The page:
There is a legend that King George II attended the London premier and stood during the Hallelujah Chorus, causing the audience to stand also. And, ever after, audiences have stood for the Hallelujah. There is no record that the King was in the audience, however, and the first extant mention of the audience standing for the Hallelujah happened several years later. So no one knows how that tradition started. (Let me add that I’ve sung in a few dozen Messiah choruses, and I love it when the audience stands. It’s an appropriate tribute to Handel and the single most popular chorus in the entire choral repertoire.)

The music performed in London was not identical to that performed the year before in Dublin. Handel may have written the first draft of Messiah with remarkable speed, but he spent the rest of his life fiddling with it. Bits of music were added and subtracted. Arias were rewritten to fit the range of the soloist. Or the aria might be turned into a chorus. There isn’t any one “final” version.

About Handel’s Messiah

A complete Messiah is in three parts. Part One is the Christmas section, beginning with Old Testament prophecies to the birth of Jesus. Part Two depicts Christ’s passion and death to the moment of Resurrection, which is expressed in the Hallelujah. Part Three expresses the promise of redemption and eternal life, ending with the glorious Amen Chorus.

I’ve already mentioned that Messiah is a long work. Performing the entire piece can take anywhere from two to five hours, depending on tempos. (Some of you may be skeptical that a complete Messiah can be performed in two hours, but I have been in choruses that did it.) The vocal music is not especially difficult, and any halfway decent community chorus can probably handle it with enough rehearsing. The hardest part for most choristers are the running notes, patterns of 16th notes that should be sung crisply and cleanly but tend to turn into mush. For an example of what the running 16th notes should sound like, check out this video of the chorus “For Unto Us a Child Is Born” and pay attention to the soprano line after about the .30 mark.

Handel intended the piece to be performed at Easter time, not Christmas. For Christmas time it’s common to just perform Part One and then end with the Hallelujah, which is at the end of Part Two. If you ever go to a performance of the complete work, remember that it isn’t over at the Hallelujah. There’s still a lot of music left. So don’t bolt out of the auditorium at the end of the Hallelujah to get to your car and beat the traffic. I’ve seen people do that many times.

About Baroque Music

Baroque refers to a style of art, architecture, dance, music, and many other things that flourished in Europe from about 1600 to the 1750s. Baroque is known for intricate ornamentation,  movement, brightness, exuberance.  I understand that Baroque audiences were more keen on the soloists than the choruses. And the soloists were expected to improvise their own embellishments to the score. Along with adding trills and grace notes not written by the composer, it was not unheard of for a soloist to add several measures of vocal fireworks not written in the score to show off for the audience.

When that happened, the basso continuo — also improvised — was expected to keep going also. In Baroque compositions the basso continuo is the foundation or “spine” of the piece, played on harpsichord or organ,  cello, lute, or theorbo. The continuo musicians improvised a running pattern of notes from the bass line in the score. This is not unlike the role of the double bass player in jazz.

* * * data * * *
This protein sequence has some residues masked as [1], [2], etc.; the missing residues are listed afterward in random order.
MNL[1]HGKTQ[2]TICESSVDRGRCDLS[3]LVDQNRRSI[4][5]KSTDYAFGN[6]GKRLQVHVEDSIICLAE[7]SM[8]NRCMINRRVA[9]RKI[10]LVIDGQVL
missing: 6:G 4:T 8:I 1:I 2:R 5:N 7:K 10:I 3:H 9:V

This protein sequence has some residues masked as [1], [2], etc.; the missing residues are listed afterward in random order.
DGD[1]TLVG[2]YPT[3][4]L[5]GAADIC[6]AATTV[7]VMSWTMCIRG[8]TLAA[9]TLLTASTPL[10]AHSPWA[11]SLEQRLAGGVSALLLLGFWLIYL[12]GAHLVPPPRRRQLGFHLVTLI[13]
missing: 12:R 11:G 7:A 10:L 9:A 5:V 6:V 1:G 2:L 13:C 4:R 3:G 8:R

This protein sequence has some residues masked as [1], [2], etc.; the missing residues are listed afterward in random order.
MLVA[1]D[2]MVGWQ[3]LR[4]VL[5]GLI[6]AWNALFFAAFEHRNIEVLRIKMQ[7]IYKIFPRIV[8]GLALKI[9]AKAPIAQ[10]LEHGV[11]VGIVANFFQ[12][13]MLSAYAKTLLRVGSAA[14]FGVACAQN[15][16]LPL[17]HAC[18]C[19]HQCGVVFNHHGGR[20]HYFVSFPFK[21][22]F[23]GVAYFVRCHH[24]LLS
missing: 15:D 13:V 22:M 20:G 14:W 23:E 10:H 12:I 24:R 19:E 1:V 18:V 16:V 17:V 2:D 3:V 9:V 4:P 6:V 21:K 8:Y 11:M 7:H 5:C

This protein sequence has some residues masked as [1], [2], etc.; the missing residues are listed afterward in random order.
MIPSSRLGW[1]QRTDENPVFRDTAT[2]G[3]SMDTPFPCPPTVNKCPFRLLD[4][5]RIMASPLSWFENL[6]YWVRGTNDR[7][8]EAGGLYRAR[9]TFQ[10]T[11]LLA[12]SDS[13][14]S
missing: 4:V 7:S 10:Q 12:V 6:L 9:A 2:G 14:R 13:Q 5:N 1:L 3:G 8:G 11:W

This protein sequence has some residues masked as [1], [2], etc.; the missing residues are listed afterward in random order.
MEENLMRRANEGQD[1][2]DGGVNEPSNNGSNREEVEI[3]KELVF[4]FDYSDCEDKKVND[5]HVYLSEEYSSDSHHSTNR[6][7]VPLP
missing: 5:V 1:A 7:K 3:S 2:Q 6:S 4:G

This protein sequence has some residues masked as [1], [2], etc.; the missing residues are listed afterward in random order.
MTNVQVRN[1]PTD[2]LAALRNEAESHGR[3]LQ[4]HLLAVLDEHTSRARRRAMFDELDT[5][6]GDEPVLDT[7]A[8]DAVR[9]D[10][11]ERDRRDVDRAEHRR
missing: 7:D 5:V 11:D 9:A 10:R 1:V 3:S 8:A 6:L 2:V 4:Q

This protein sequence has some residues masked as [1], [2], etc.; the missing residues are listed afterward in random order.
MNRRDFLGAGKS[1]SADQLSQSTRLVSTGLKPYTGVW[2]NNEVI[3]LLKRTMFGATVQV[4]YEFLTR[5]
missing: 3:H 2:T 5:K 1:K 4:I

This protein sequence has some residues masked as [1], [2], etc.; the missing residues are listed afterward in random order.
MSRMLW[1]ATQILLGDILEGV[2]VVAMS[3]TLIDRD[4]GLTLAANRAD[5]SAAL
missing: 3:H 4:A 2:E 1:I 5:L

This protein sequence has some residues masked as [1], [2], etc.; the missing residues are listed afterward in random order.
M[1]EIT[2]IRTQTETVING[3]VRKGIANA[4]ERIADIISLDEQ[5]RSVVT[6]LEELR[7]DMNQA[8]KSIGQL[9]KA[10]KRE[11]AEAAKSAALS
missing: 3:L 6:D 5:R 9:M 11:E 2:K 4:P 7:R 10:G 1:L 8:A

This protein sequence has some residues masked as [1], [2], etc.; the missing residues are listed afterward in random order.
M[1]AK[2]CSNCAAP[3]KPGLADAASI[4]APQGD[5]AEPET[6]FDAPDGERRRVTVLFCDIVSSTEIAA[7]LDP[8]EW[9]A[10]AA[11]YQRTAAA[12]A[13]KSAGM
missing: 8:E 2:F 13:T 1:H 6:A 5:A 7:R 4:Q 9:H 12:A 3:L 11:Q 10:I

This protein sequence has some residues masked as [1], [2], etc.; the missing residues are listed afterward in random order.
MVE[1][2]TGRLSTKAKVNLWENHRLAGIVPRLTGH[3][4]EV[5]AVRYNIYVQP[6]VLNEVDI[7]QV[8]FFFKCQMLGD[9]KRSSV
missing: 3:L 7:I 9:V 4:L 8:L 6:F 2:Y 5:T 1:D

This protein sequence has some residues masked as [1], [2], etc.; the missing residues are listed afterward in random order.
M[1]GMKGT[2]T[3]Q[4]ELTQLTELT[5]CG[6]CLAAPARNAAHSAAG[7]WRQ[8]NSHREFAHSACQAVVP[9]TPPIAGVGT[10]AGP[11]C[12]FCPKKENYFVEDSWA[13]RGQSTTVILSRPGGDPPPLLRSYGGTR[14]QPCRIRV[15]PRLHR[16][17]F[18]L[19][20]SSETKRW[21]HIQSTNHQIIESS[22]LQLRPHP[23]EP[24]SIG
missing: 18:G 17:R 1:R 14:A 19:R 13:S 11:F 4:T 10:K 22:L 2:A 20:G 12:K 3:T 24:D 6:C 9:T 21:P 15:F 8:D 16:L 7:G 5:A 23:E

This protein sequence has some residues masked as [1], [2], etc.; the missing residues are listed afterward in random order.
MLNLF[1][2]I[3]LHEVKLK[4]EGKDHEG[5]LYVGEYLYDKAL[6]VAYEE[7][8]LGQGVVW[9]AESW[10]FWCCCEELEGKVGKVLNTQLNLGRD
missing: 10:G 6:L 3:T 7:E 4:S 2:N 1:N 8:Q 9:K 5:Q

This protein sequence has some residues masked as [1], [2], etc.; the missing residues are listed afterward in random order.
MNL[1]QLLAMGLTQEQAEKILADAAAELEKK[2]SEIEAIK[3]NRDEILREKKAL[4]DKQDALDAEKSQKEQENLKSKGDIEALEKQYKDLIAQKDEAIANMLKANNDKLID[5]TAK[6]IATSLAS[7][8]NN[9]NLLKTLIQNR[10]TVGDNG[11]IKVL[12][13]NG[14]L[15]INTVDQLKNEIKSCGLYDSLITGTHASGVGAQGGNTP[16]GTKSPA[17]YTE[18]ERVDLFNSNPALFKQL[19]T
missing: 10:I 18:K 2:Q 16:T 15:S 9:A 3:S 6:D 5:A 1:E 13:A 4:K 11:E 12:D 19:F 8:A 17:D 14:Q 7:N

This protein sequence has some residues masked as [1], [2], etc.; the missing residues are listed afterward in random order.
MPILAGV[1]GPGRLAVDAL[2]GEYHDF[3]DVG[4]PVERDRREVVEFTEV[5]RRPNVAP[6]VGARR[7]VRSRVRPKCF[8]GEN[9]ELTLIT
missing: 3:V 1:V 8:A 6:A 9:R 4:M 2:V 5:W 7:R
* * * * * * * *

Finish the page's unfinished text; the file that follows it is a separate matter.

One other strange but true feature of Baroque music were the castrati. A castrato was a male singer who had been castrated before puberty to preserve his high range. Yes, this really happened. This is an ancient practice that became common in 17th and 18th century Europe. Castrati sang the women’s voice parts in cathedral choirs. Many lead roles in Baroque opera were written for castrati. Some castrati were big stars, with amazing voices that drew big audiences. Handel often employed castrati in his operas and other productions. A soprano castrato named Gaetano Guadagni is known to have sung solos in Messiah under Handel’s direction. Castrati went out of style in the 19th century, and the barbaric practice was finally stopped. The last castrato singer for the Sistine Chapel choir died in 1922. Today opera roles written for castrati are sung by women or countertenors.

Handel’s Messiah After Handel

Handel died in 1759 at the age of 74. Just a few days earlier he had made his last public appearance at a performance of Messiah. Handel was given a state funeral and is buried in Westminster Abbey.

In the 19th century performances of Handel’s Messiah got bigger and grander. Huge choruses were assembled to sing it, and orchestras grew likewise. It became a slow and ponderous work. The driving movement and dazzle of Baroque were buried under the overstuffed fussiness of Victoriana. In recent decades many music directors have pared down the choruses and orchestras to be closer to what the piece sounded like in Handel’s time. You can keep your 500-voice choruses, thanks much.

Today there is also the question of which version of Handel’s Messiah to perform. There are occasional attempts to re-create a particular performance from Handel’s notations. Or, the music director may pick and choose from among several versions. This review from Gramophone magazine discusses what’s right, and wrong, about several recordings. And if you do get a chance to attend a live performance, please do so and enjoy. Remember to stand for the Hallelujah.

George Frideric Handel
Statue of George Frideric Handel at Market Square in Halle, Germany. Photo 189327872 © Mirko Kuzmanovic |
About Barbara O'Brien
Barbara is the author of The Circle of the Way: A Concise History of Zen from the Buddha to the Modern World (Shambhala, 2019). You can read more about the author here.